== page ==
In the third place, it is perfectly plain in this light, too, that officially, by Synodical decree and Synodical default, there is “leervrijheid” (doctrinal liberty) in the Netherlands as of 1972—if there was not already before this date. Again, the correspondent in De Wachter rejoices that Synod avoided both extremes, that of “doctrinal liberty” and that of a split in the GKN. But he is simply dreaming. What else is it but doctrinal liberty when a man can teach that which according to a Synod’s own-decision is contrary to the confessions (Lord’s Days 3 and 4 and Confession of Faith, Articles 14 and 15) and can do so without being disciplined? And no synodical testimony to the churches mitigates this in any way. In the first place, the content of the Synodical testimony (compare the two as they appear in Editorial No. 1 and Editorial No. 2) is not different from what the Synod of Sneek already declared in point 4 of the 1970 decision. In the second place, the decision is obviously vague enough and general enough that the pro-Kuitert forces, including Kuitert himself, can live under it. And the ad hoc committee of the Synod also reported, in connection with the so-called consensus statement, “that Professor Kuitert, in regard to the questions that had arisen from his publications, finds himself completely in accord with the confessions of the church.” Hence, we may cast the entire situation in the form of the following propositions, which show conclusively that there is “doctrinal liberty” in the GKN:
2. Prof. Kuitert did not retract one word of his teachings, but asserted that he finds himself completely in accord with the confessions of the church.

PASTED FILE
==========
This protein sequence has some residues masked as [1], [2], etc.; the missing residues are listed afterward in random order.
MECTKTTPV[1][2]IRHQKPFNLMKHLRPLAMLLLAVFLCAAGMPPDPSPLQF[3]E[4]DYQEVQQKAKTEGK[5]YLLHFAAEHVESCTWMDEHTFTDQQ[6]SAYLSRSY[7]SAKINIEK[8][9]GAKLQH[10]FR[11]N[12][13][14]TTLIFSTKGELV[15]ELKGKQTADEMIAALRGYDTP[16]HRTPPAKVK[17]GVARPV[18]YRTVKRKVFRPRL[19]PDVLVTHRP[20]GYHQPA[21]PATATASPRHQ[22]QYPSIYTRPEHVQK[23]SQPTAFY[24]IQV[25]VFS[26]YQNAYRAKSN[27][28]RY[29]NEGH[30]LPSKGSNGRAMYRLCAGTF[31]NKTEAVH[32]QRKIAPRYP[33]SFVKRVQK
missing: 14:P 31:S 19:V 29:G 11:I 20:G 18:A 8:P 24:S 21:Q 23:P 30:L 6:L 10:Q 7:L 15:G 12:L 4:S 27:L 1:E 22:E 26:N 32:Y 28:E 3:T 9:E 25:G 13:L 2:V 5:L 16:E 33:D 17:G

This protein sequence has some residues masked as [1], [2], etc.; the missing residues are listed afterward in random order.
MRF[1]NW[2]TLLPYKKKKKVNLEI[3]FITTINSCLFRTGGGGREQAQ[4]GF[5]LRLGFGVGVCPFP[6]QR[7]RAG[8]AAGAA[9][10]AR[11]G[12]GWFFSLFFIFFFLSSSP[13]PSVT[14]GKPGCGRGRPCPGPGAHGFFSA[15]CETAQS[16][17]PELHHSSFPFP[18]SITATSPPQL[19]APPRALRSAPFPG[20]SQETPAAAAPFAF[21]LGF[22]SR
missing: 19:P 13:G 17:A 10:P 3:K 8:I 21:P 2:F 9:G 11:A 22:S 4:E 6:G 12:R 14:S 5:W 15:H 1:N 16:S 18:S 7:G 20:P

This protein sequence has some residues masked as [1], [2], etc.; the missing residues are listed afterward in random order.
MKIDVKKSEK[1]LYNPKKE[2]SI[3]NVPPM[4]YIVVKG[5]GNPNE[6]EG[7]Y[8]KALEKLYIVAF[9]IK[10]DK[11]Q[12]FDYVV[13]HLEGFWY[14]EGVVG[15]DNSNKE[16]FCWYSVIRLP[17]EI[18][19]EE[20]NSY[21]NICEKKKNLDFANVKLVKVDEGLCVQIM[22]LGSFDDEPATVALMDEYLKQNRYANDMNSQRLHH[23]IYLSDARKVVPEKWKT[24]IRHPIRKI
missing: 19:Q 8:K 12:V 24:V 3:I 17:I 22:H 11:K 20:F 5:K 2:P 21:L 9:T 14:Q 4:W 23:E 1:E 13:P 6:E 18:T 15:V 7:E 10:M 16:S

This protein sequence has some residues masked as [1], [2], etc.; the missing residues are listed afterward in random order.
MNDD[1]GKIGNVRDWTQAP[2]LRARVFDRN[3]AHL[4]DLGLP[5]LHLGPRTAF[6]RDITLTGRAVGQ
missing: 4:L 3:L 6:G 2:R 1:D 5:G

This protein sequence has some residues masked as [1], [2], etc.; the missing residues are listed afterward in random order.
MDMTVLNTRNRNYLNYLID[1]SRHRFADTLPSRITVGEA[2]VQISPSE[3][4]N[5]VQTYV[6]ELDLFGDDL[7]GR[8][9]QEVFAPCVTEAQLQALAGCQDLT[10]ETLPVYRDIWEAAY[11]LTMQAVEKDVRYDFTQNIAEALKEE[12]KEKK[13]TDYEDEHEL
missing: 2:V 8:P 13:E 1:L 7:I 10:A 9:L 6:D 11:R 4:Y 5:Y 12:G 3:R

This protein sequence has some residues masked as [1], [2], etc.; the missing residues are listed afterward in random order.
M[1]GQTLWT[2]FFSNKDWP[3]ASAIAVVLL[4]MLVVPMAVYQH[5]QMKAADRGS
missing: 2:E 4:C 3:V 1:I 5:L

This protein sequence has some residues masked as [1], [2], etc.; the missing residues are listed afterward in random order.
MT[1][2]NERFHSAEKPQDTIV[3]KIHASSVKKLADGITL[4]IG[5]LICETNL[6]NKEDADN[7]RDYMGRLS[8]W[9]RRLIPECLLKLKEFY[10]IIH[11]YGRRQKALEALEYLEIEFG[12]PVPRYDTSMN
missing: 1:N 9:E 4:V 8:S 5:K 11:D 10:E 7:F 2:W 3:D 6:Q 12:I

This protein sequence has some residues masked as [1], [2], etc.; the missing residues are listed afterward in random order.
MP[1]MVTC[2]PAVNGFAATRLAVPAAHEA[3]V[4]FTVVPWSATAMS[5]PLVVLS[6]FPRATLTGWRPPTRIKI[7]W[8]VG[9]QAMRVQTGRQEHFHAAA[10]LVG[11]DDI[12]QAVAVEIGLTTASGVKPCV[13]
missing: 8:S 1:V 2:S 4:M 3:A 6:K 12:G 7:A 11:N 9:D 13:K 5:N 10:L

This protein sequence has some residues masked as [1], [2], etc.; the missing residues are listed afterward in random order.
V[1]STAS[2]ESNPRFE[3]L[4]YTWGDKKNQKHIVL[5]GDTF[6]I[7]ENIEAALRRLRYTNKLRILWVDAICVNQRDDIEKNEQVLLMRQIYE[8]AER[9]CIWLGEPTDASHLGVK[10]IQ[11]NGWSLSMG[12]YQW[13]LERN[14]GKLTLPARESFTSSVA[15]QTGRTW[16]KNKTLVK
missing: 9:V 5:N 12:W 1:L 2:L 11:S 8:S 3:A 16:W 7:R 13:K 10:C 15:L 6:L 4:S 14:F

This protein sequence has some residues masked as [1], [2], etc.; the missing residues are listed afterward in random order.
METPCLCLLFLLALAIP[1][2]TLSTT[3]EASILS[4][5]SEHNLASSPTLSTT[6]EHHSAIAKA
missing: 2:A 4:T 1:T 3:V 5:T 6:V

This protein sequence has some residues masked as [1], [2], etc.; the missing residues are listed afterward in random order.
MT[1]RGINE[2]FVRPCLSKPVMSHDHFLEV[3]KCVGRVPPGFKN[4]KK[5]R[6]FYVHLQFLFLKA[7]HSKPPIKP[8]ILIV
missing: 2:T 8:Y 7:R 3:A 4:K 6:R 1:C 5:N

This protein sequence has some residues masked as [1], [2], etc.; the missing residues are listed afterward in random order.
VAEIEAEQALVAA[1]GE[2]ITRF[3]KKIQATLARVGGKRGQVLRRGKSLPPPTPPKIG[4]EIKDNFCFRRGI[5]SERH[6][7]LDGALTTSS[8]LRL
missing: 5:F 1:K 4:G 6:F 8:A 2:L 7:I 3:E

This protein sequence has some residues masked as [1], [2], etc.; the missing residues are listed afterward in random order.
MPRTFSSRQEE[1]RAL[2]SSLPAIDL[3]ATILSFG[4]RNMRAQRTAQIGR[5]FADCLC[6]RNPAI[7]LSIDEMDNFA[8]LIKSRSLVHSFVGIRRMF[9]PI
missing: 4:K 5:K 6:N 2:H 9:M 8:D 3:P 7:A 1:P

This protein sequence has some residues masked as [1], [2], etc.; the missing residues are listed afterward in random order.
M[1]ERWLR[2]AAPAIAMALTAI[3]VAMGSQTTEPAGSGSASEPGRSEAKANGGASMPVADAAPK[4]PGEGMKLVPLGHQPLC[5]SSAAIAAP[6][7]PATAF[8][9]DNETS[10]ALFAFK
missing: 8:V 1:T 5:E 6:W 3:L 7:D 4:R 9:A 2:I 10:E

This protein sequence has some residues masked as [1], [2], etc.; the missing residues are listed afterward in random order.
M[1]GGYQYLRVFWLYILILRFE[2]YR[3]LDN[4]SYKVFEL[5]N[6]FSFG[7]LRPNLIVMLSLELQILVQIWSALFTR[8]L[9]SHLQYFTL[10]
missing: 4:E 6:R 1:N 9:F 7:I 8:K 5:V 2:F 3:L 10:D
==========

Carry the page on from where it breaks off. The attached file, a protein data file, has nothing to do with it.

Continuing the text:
3. The Synod of the GKN literally declared that Kuitert’s teachings deviated from the confessions, Sneek-1970.
4. The Synod of the GKN, Dordrecht-1972, while maintaining the decisions of Sneek-1970, nevertheless refused to take any disciplinary measures with respect to Prof. Kuitert’s deviations from the confessions.
5. The Kuitert Case is ended.
6. Prof. Kuitert (and any others like him) are free to propagate in the GKN their views which deviate from the confessions.
If this is not “doctrinal liberty,” then I do not know the meaning of that term.
In the fourth place, now that the Kuitert matter is supposedly finished, the picture of the dilatory dialogue-tactics of the liberals is complete. One must almost admire these liberals for their firm adherence to their game plan and for the large measure of success that they achieved. Here is a clear illustration of the devastating effects of this process of delay-and-dialogue, of two steps forward and one step backward, of upholding heresy and leaving the impression on the churches of still adhering to the confessions. The liberal forces have obviously been completely victorious. Kuitert has admitted no wrong. He has come through smelling clean as a rose. Mind you, there was only one opposing vote! Indeed, the remark reported by the RES News Exchange is correct: “The boat of Professor Kuitert has safely been piloted through the storm of unrest in the Reformed Churches.” It took a few years. But the liberals adhered to their game-plan. And their perseverance has been rewarded.